A surprisingly pleasant experience

3 minute read

When I started at Google, they gave me my assigned laptop and I was shocked to find out it was, gasp, a Chromebook!? For a software engineer position? How would that even work? Well, let me tell you…


  • I do all my work at Google on a Chromebook, and it has worked surprisingly well.
  • Have a GitHub repo? Hit . on your keyboard to edit in your browser.
  • Thanks to Chrome Remote Desktop, I’ll never need a heavy laptop again!

☁ Coding in the cloud

While it is possible to install VS Code directly onto a Chromebook, that’s not how I write code at Google. Instead, I use a web-based editor directly in Chrome. This is made possible by Google’s so-called Client in the Cloud (CitC). Basically, instead of creating a local branch of the code repo, you create a new workspace that exists in the cloud to track your changes. I make changes in a web-based editor, and those changes are immediately saved back to the cloud.

But I don’t have Google’s cloud to host my code!” you say? Maybe not, but you do have Github!

Go to any repo you have and press . (period) on your keyboard. This will redirect you from Github.com to Github.dev and open a web version of VS Code. You can edit your code directly in the browser and merge your changes without ever having to install an editor to your machine! In fact, I’m writing this blog post in Chrome right now.

🖥 Chrome Remote Desktop

As cool as editting code in the web is, there are times when you need something more than Chrome OS can give you. That’s where Chrome Remote Desktop (CRD) comes in. I have used all kinds of different software to remote into computers over the years, and CRD has been by far the easiest to set up and use.

Simply go to https://g.co/crd/setup from the computer you want to access remotely and install the software. From another computer (or your phone / tablet!), visit https://remotedesktop.google.com/ and you’ll see any computers where you’ve set up CRD. Click one, enter the PIN you choose when installing CRD, and you’re in – it’s really that simple.

If I want to do development that won’t work in the browser (game development in Unity, for example), I remote into my powerful desktop from my lightweight Chromebook. Never again will I need a big, heavy gaming laptop to do development on the go – instead I can save money by having a tricked out desktop and a super lightweight Chromebook.

🎮 What about games?

Unfortunately, Chrome Remote Desktop is not good for gaming! Things are responsive enough for programming and general computer use, but it was clearly not meant for running games. For that, you’ll want to look into Steam Link or Moonlight – they take a little more to set up, but they’ll let you play games remotely just fine. It’s important to note that the computer streaming the games should be hard-wired for best performance. If you’re like me and have a big desktop sitting next to your router, this shouldn’t be a problem.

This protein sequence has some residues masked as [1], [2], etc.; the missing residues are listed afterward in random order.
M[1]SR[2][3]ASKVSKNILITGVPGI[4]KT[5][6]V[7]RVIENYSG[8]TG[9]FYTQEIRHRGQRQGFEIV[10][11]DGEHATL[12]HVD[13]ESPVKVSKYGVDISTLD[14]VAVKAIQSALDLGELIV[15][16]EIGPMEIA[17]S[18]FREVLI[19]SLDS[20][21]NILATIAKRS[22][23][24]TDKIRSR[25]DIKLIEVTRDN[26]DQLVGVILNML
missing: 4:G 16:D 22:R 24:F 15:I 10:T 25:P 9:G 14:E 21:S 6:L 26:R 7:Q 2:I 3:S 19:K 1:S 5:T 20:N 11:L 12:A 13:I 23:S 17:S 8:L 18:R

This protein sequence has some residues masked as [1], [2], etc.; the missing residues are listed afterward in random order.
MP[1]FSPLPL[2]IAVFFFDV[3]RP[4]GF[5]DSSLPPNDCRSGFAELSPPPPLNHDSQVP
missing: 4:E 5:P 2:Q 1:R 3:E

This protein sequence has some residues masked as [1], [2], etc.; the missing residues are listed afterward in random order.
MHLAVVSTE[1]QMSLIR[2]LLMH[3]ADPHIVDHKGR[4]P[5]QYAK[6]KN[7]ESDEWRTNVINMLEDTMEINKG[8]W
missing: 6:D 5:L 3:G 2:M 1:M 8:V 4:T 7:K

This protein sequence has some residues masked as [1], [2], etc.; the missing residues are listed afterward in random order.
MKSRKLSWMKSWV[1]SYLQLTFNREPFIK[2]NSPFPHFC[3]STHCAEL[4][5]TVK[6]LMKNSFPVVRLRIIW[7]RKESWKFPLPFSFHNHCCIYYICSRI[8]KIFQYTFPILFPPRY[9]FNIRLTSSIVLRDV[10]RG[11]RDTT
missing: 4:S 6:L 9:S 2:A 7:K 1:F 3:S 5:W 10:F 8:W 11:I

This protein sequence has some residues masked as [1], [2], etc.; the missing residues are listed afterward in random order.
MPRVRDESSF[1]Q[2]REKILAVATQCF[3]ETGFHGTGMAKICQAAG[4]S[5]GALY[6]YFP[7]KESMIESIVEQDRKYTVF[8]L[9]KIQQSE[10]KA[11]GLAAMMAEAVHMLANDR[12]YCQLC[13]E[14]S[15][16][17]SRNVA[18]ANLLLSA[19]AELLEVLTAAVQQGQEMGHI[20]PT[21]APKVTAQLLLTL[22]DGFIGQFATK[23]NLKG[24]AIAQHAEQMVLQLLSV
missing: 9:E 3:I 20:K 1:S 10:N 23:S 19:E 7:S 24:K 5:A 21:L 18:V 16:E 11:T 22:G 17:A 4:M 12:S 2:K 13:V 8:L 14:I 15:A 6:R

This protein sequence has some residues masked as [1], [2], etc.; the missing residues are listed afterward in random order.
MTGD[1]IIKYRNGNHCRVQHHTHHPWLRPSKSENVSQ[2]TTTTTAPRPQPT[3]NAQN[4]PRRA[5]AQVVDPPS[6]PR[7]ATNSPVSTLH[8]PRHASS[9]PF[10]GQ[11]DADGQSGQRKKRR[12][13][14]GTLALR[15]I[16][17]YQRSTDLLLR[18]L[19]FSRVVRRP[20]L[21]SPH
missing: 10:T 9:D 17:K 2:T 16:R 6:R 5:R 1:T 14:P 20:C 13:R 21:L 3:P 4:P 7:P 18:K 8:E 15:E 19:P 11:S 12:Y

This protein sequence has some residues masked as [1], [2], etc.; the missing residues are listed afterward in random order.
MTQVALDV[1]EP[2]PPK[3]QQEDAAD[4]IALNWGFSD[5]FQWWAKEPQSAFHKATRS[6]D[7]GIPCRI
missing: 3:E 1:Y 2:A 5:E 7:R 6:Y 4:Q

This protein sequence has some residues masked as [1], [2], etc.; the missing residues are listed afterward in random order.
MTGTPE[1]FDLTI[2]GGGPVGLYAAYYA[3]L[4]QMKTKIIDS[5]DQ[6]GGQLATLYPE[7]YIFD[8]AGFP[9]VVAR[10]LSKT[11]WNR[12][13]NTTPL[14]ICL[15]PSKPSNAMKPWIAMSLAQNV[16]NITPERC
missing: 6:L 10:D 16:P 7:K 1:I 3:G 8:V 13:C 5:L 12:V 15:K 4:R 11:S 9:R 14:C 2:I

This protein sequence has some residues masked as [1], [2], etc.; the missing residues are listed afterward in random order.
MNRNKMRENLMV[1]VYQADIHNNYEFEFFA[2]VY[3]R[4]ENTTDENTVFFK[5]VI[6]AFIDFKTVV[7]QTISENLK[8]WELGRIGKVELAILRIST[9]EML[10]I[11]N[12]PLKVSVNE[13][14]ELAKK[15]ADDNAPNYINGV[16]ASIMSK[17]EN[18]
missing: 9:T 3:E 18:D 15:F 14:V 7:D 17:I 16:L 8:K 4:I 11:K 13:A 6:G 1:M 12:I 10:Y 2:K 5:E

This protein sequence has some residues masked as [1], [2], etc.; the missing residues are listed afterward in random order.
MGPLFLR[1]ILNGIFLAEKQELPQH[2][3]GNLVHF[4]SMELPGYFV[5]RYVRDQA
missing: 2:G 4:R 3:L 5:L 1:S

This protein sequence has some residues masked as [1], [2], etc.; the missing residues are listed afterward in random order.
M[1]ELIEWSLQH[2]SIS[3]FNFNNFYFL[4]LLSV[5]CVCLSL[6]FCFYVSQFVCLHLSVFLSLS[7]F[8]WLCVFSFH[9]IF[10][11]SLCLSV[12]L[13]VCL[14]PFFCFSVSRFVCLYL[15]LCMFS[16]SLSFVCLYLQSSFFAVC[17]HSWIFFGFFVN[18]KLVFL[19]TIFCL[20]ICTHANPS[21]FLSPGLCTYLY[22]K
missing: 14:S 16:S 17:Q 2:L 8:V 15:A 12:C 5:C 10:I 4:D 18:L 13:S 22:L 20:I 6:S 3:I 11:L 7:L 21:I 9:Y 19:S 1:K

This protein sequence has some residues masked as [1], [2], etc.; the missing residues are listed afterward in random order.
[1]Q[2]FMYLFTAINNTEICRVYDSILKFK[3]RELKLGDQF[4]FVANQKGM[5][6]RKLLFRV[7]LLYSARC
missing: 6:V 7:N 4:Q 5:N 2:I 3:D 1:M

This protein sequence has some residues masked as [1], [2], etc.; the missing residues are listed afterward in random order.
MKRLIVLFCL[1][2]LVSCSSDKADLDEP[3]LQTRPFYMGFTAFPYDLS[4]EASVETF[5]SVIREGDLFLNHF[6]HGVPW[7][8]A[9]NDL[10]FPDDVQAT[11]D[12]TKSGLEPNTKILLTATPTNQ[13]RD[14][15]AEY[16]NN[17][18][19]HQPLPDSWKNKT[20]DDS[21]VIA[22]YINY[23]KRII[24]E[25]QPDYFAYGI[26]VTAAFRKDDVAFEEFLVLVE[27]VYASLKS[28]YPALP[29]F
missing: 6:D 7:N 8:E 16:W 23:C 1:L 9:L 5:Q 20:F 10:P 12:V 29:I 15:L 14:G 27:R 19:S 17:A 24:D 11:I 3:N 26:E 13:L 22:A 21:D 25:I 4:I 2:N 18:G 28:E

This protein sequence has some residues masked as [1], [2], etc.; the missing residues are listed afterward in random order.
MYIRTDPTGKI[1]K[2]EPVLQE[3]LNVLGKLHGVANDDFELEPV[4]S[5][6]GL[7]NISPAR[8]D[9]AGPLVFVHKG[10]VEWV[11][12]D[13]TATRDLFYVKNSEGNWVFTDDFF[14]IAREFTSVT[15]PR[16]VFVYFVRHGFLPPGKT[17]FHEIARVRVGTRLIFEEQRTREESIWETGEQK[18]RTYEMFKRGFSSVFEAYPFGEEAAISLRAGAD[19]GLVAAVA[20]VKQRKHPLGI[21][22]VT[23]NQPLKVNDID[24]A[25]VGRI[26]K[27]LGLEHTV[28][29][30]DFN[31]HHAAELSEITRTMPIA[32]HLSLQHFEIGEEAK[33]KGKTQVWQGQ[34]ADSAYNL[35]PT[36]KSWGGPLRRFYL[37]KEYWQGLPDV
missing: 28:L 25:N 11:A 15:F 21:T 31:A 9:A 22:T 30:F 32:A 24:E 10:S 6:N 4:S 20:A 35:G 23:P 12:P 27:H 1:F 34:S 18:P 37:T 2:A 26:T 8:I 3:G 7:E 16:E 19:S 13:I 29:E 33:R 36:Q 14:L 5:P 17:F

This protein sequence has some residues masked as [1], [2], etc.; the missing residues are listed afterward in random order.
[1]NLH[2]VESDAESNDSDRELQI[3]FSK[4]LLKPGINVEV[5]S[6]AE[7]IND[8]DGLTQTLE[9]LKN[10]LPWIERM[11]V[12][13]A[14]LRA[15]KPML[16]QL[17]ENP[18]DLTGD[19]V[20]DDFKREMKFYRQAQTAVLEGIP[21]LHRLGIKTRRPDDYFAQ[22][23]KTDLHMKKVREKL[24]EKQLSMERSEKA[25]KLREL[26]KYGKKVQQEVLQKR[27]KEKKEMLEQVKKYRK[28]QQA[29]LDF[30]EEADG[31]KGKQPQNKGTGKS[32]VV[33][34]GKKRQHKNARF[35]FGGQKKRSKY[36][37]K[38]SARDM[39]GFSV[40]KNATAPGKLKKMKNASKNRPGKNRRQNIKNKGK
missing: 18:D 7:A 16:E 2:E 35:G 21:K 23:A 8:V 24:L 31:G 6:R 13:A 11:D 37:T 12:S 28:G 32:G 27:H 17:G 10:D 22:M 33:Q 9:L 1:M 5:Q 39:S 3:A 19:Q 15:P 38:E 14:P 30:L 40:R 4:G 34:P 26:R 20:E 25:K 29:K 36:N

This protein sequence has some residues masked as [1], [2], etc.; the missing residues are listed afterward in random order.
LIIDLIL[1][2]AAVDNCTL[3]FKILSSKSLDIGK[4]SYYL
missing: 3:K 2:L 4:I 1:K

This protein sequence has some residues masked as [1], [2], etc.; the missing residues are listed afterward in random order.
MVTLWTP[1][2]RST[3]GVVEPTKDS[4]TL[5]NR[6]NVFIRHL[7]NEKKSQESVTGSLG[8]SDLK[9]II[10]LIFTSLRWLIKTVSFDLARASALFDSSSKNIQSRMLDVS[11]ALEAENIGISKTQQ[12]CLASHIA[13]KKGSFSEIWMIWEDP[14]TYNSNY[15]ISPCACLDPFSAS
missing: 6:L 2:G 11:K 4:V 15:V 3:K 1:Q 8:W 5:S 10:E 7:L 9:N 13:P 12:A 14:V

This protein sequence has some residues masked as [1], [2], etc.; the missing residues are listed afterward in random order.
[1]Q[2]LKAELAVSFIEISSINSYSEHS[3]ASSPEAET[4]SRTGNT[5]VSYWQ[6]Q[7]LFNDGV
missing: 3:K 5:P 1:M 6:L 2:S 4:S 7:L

The other option is to use something like XBox Cloud Gaming. If you have Game Pass, you may already have access to this without knowing it. Go to https://www.xbox.com/en-us/play, sign in, and play games directly in your browser. You’ll need a decent internet connection, but it works surprisingly well.

Since getting everything set up, I haven’t played video games on anything but my phone and Chromebook – and I’ll never go back. I don’t miss my heavy gaming laptop at all. I definitely don’t miss its bad battery life, loud fans, and the stream of hot air that burned my thighs if I played games for too long. I’m all-in on cloud computing and gaming!


I’ll be honest: I didn’t think we’d get to this point as fast as we did. I remember having serious reservations about Google Stadia when it was first announced. I never thought I’d be sitting here on a Chromebook, using it for serious tasks like programming or gaming. It feels like it’s happened all of a sudden, but suddenly Chromebooks are more than a novelty or a cheap computer for students, and I love it.


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